Give at the Grassroots: an End of Year Message from our New Program Director, Ruth Idakula!

Over the past 14 years, DSC has partnered with grassroots organizations across the country to dismantle the school-to-prison pipeline and support a growing movement for education and racial justice. Emerging out of our partnership with the parent-led organization CADRE in Los Angeles, Partners for Dignity & Rights co-founded the Dignity in Schools Campaign (DSC) in 2006. Working with parents, youth, organizers and educators, we developed human rights-based models that reject a culture of punishment and criminalization in schools, and create positive approaches to school discipline that build strong relationships, prevent and resolve conflicts and provide students with the support they need.

Today the DSC has grown to a vibrant national coalition of over 100 organizations across 27 states. Through direct action organizing, public policy advocacy and leadership development, member-led campaigns in over two dozen school districts and states have won campaigns to rewrite discipline codes and change state laws ending suspensions and expulsions for minor misbehaviors, reducing arrests and implementing positive approaches like restorative justice and positive behavior supports in their schools. In 2019, the DSC-New York Chapter won a historic victory when New York City–the largest school district in the country–committed to implementing restorative justice in all middle and high schools and social-emotional learning in all elementary schools.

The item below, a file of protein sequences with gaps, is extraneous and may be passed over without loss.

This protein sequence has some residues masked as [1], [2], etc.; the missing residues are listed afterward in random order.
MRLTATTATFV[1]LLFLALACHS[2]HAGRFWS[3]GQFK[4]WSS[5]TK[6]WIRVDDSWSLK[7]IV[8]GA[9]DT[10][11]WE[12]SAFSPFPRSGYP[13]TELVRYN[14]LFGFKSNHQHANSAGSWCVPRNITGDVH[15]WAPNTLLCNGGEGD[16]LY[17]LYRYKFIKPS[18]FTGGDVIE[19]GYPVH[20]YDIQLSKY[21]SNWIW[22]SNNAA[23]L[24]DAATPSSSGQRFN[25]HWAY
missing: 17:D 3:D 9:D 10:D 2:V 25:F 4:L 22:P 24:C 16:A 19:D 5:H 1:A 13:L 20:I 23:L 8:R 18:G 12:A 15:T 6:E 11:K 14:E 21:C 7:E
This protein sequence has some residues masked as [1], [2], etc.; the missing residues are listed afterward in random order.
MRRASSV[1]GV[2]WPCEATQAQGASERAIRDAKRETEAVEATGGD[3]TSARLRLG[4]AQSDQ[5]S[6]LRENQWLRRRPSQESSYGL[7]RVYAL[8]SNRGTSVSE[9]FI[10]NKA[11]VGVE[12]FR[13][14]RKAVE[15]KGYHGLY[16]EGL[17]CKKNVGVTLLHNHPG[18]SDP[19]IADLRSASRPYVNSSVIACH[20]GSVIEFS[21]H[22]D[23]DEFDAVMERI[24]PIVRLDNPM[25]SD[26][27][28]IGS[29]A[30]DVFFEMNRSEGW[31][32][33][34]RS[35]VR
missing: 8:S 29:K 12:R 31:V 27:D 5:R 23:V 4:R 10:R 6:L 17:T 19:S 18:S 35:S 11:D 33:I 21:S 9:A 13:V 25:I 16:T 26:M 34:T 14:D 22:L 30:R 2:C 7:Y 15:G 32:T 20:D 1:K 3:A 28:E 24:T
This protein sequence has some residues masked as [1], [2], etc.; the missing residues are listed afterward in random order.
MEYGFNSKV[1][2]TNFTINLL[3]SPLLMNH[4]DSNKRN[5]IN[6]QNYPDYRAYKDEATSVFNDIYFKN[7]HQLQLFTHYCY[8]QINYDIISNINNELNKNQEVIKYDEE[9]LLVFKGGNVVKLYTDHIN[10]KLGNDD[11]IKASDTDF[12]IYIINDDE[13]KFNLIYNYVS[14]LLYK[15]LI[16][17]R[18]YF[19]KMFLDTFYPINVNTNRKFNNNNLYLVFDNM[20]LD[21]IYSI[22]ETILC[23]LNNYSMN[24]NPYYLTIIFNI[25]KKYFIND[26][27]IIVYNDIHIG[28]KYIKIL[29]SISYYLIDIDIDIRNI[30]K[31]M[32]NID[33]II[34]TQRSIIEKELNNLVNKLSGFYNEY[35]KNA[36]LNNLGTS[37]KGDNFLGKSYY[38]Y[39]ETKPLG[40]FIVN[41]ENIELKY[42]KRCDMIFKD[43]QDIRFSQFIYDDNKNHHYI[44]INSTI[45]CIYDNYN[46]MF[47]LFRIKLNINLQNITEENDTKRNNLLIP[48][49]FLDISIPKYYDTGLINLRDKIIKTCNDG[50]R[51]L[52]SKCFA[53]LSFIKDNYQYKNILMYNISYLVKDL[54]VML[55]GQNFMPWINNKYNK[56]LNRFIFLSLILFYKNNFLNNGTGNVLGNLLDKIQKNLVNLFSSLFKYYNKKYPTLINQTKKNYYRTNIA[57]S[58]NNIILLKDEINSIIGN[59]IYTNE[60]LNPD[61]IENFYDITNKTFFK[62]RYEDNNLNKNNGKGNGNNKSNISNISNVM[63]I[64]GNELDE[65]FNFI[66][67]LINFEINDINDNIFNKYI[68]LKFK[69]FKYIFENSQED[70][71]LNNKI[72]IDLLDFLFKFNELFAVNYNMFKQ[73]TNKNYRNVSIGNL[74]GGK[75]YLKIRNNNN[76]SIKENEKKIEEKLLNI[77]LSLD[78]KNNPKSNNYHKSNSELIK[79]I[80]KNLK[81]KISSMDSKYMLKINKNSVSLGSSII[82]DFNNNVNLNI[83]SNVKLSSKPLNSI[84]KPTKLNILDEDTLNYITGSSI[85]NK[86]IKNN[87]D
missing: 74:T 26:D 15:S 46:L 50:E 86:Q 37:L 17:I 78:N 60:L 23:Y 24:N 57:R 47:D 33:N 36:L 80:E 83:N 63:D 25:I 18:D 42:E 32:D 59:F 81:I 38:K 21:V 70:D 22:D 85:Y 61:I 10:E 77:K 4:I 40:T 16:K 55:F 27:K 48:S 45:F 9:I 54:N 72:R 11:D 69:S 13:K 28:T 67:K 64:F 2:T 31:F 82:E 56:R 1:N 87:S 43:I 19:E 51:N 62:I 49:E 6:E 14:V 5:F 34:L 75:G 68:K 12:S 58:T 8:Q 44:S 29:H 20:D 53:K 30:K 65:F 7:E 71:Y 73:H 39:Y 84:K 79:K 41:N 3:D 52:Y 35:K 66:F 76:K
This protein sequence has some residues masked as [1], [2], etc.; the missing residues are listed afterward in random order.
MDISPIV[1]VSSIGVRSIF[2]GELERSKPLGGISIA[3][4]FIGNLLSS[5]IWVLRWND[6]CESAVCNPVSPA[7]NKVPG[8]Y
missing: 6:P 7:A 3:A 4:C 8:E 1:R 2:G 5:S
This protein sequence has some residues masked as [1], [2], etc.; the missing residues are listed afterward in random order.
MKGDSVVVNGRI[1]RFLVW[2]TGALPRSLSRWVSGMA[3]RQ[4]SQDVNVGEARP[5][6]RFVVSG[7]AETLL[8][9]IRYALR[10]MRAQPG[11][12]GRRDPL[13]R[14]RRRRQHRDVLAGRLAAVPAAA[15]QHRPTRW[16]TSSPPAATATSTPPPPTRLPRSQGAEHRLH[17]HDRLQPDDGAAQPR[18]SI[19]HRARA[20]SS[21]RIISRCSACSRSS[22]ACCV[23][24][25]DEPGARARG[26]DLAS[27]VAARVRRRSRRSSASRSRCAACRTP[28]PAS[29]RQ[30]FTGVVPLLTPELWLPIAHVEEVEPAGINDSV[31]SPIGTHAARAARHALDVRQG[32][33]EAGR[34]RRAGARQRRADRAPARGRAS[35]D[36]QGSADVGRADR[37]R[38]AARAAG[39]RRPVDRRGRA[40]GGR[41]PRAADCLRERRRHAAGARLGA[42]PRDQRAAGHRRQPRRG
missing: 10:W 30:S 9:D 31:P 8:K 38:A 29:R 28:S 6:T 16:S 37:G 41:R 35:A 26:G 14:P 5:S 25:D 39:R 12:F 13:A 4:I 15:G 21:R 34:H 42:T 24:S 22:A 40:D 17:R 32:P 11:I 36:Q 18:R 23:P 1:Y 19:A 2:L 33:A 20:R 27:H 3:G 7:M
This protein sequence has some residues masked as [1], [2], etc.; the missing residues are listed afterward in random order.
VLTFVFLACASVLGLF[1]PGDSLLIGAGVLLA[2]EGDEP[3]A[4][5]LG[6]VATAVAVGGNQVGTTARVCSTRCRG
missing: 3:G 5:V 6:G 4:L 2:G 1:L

Despite these very real victories, all is not well. Systemic racial disparities persist in school discipline, as Black and Brown students are still being suspended and arrested at higher rates, and denied access to the services and support they need. School districts continue to invest in school policing, while denying that resources are available for counseling, mental health services and meaningful implementation of restorative justice and social-emotional supports. These inequities were amplified in 2020 as the COVID-19 pandemic shut down schools and low-income families of color were also denied the support needed to access remote learning. DSC provided rapid response funds for member organizations and developed collective human rights guidance for remote and hybrid learning to support organizing on the ground.

Amidst the global pandemic, communities also faced ongoing racist police violence, which following the police murders of Breonna Taylor in March and George Floyd in May, led to uprisings across the country with calls to defund the police. Youth and parent-led member organizations that had been fighting for years to end the criminalization of Black and Brown youth, won hard-fought campaigns in seven school districts to remove school police. Members in a dozen other districts are engaged in ongoing Counselors Not Cops campaigns to remove school police and fund supportive staff in schools – like community intervention workers, mental health counselors, restorative coordinators and others.

Looking ahead, as schools are navigating remote learning and the ongoing impacts of the pandemic, we recognize that students and families need mental and physical health supports, trauma and healing practices now more than ever. We will continue organizing to win full divestment from school policing and to reallocate those resources towards guaranteeing the human rights of every young person to a quality education and to be treated with dignity.

Please join us now in donating to our end of year campaign to support the Dignity in Schools Campaign.

In solidarity,

Ruth Idakula
Program Director
Dignity in Schools Campaign